Molina Healthcare beat profit expectations in the second quarter following a brutal start to the year, but the Medicaid managed-care insurer still reported lower overall net income.
Molina's stock crashed in late April after reporting a dismal first quarter. The Medicaid company posted lower first-quarter net income despite huge gains in revenue. Molina covered more Medicaid lives thanks to the Affordable Care Act's Medicaid expansion and the push from states to move toward privatized Medicaid.
But Medicaid payment rates to Long Beach, Calif.-based Molina did not keep up with increasing medical costs and more people visiting their hospital or doctor, especially in Molina's Ohio, Puerto Rico and Texas markets.
“Two years of hyper-growth across multiple geographies and multiple programs has created a bit of a strain,” CEO Dr. J. Mario Molina said in April.
Molina called second-quarter results Wednesday a “significant improvement” as the insurer recorded lower medical-loss ratios in those markets. Molina's medical-loss ratio in Texas, for example, fell from 92.8% in the first quarter this year to 78.5% in the most recent quarter. Molina's net income decreased 15% to $33 million in the quarter, while revenue rose 24% year over year to nearly $4.4 billion.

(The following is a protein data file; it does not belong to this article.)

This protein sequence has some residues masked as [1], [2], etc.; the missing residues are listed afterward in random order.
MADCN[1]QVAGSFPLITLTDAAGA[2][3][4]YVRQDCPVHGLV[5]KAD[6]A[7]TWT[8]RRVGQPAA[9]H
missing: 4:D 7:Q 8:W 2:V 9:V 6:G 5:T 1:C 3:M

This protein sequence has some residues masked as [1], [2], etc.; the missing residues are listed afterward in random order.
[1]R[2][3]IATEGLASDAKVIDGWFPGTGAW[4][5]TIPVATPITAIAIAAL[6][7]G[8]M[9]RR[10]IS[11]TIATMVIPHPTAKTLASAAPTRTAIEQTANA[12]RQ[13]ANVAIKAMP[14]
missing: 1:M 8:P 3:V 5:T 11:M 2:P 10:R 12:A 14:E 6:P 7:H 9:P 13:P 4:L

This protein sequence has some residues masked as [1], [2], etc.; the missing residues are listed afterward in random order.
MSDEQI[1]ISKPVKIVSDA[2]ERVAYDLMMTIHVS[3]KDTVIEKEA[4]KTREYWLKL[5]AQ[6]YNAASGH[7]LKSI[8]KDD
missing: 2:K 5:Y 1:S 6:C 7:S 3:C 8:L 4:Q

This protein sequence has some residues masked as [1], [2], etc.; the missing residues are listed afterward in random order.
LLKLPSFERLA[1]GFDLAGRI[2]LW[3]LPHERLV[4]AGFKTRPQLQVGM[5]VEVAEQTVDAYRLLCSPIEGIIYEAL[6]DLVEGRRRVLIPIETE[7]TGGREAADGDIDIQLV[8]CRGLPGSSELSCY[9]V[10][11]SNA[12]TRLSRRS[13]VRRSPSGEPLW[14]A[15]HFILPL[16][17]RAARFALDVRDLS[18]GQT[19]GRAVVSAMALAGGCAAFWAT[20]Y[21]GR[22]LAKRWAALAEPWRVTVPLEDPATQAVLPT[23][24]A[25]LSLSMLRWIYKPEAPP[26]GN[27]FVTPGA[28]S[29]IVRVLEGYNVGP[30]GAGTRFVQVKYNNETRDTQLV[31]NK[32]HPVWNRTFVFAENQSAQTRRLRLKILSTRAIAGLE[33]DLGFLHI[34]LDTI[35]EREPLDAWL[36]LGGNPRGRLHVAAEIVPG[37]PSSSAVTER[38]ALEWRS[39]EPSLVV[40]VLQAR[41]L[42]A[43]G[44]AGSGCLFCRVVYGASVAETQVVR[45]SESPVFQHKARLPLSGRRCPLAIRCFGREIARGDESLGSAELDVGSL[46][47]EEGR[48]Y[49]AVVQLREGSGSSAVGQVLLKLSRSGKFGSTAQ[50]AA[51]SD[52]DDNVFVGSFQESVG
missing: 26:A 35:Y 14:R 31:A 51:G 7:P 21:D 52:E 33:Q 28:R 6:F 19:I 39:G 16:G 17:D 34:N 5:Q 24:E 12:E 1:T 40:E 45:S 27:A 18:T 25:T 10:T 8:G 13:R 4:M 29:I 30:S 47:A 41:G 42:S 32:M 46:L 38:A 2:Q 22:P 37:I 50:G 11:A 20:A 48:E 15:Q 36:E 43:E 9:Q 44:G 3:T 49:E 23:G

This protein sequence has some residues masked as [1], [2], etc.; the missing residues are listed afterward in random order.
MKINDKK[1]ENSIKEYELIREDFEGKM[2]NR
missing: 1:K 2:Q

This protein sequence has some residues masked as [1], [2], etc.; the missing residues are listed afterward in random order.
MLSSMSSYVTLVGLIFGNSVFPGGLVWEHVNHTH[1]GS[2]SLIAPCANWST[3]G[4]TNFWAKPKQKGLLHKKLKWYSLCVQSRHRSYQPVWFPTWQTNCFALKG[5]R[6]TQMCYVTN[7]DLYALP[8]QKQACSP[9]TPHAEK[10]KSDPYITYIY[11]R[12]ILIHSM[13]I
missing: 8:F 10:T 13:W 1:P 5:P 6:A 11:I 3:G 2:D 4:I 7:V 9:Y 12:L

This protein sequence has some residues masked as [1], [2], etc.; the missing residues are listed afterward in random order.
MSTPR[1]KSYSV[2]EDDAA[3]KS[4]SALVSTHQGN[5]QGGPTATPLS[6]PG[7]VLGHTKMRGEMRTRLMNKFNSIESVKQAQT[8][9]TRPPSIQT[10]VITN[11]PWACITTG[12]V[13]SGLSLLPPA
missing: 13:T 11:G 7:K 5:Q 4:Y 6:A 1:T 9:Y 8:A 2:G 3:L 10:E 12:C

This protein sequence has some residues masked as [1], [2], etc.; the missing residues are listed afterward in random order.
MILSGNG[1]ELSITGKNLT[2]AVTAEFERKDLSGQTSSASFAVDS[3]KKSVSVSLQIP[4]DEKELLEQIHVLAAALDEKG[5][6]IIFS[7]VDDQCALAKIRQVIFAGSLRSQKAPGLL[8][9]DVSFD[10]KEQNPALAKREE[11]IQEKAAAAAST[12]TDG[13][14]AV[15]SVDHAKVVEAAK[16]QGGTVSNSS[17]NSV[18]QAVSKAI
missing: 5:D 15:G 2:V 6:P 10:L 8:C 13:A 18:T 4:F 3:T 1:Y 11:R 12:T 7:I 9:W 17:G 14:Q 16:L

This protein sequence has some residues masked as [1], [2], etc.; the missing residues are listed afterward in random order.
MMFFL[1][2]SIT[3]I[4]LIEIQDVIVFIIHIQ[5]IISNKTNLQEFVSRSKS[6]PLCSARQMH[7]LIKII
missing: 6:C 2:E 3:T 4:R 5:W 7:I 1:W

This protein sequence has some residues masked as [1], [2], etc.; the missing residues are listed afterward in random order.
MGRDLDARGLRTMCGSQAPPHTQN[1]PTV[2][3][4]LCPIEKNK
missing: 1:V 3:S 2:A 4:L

As of June 30, Molina had 4.23 million members, a vast majority of whom are enrolled in some type of Medicaid managed-care plan. Molina also covered 597,000 people in the Affordable Care Act's exchanges, down from this year's first quarter but more than double the enrollment from the same time last year.
Molina, which covers 336,000 Puerto Ricans, said in the first quarter that it confirmed only one of its members had been infected with Zika. The insurer did not say if any more members were affected but showed concern about containing the virus.
“This is not a Medicaid-specific risk, but a general public health threat, and the concern now is a lack of adequate funding to local government agencies to respond to Zika in a comprehensive manner,” Molina said Wednesday.